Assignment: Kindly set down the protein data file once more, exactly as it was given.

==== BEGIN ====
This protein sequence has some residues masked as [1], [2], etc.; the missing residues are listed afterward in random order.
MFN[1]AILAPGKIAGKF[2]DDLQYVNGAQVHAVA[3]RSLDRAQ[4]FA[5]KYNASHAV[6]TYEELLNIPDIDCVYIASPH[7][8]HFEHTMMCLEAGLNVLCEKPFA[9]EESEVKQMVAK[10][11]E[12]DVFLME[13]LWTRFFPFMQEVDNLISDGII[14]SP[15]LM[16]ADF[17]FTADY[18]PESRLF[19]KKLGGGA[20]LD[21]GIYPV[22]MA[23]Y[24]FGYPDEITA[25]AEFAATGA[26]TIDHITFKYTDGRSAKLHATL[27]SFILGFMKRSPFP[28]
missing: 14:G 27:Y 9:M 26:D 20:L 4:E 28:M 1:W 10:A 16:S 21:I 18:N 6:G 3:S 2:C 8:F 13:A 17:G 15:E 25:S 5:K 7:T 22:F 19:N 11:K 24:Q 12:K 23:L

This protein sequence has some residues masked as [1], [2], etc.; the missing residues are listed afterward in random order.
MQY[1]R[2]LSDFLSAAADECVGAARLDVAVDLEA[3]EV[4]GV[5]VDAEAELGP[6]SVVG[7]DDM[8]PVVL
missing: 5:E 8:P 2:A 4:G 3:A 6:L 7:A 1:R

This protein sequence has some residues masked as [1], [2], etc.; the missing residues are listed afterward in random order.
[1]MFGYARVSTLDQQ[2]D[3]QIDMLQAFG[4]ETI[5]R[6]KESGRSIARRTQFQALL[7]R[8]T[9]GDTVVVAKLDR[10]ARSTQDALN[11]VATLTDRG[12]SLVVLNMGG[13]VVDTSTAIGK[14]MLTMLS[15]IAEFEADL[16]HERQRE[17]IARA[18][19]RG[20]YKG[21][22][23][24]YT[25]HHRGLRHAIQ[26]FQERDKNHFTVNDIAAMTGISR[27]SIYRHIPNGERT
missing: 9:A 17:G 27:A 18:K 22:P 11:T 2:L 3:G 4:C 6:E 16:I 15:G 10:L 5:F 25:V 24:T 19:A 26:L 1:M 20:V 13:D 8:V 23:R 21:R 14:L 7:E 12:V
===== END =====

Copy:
This protein sequence has some residues masked as [1], [2], etc.; the missing residues are listed afterward in random order.
MFN[1]AILAPGKIAGKF[2]DDLQYVNGAQVHAVA[3]RSLDRAQ[4]FA[5]KYNASHAV[6]TYEELLNIPDIDCVYIASPH[7][8]HFEHTMMCLEAGLNVLCEKPFA[9]EESEVKQMVAK[10][11]E[12]DVFLME[13]LWTRFFPFMQEVDNLISDGII[14]SP[15]LM[16]ADF[17]FTADY[18]PESRLF[19]KKLGGGA[20]LD[21]GIYPV[22]MA[23]Y[24]FGYPDEITA[25]AEFAATGA[26]TIDHITFKYTDGRSAKLHATL[27]SFILGFMKRSPFP[28]
missing: 14:G 27:Y 9:M 26:D 20:L 4:E 28:M 1:W 10:A 16:S 21:I 18:N 6:G 3:S 2:C 8:F 13:A 17:G 15:E 25:S 5:K 7:T 22:F 19:N 11:K 24:Q 12:K 23:L

This protein sequence has some residues masked as [1], [2], etc.; the missing residues are listed afterward in random order.
MQY[1]R[2]LSDFLSAAADECVGAARLDVAVDLEA[3]EV[4]GV[5]VDAEAELGP[6]SVVG[7]DDM[8]PVVL
missing: 5:E 8:P 2:A 4:G 3:A 6:L 7:A 1:R

This protein sequence has some residues masked as [1], [2], etc.; the missing residues are listed afterward in random order.
[1]MFGYARVSTLDQQ[2]D[3]QIDMLQAFG[4]ETI[5]R[6]KESGRSIARRTQFQALL[7]R[8]T[9]GDTVVVAKLDR[10]ARSTQDALN[11]VATLTDRG[12]SLVVLNMGG[13]VVDTSTAIGK[14]MLTMLS[15]IAEFEADL[16]HERQRE[17]IARA[18][19]RG[20]YKG[21][22][23][24]YT[25]HHRGLRHAIQ[26]FQERDKNHFTVNDIAAMTGISR[27]SIYRHIPNGERT
missing: 9:A 17:G 27:A 18:K 22:P 11:T 2:L 3:G 4:C 6:E 16:I 15:G 10:L 5:F 25:V 24:T 19:A 26:L 1:M 20:V 13:D 8:V 23:R 21:R 14:L 7:E 12:V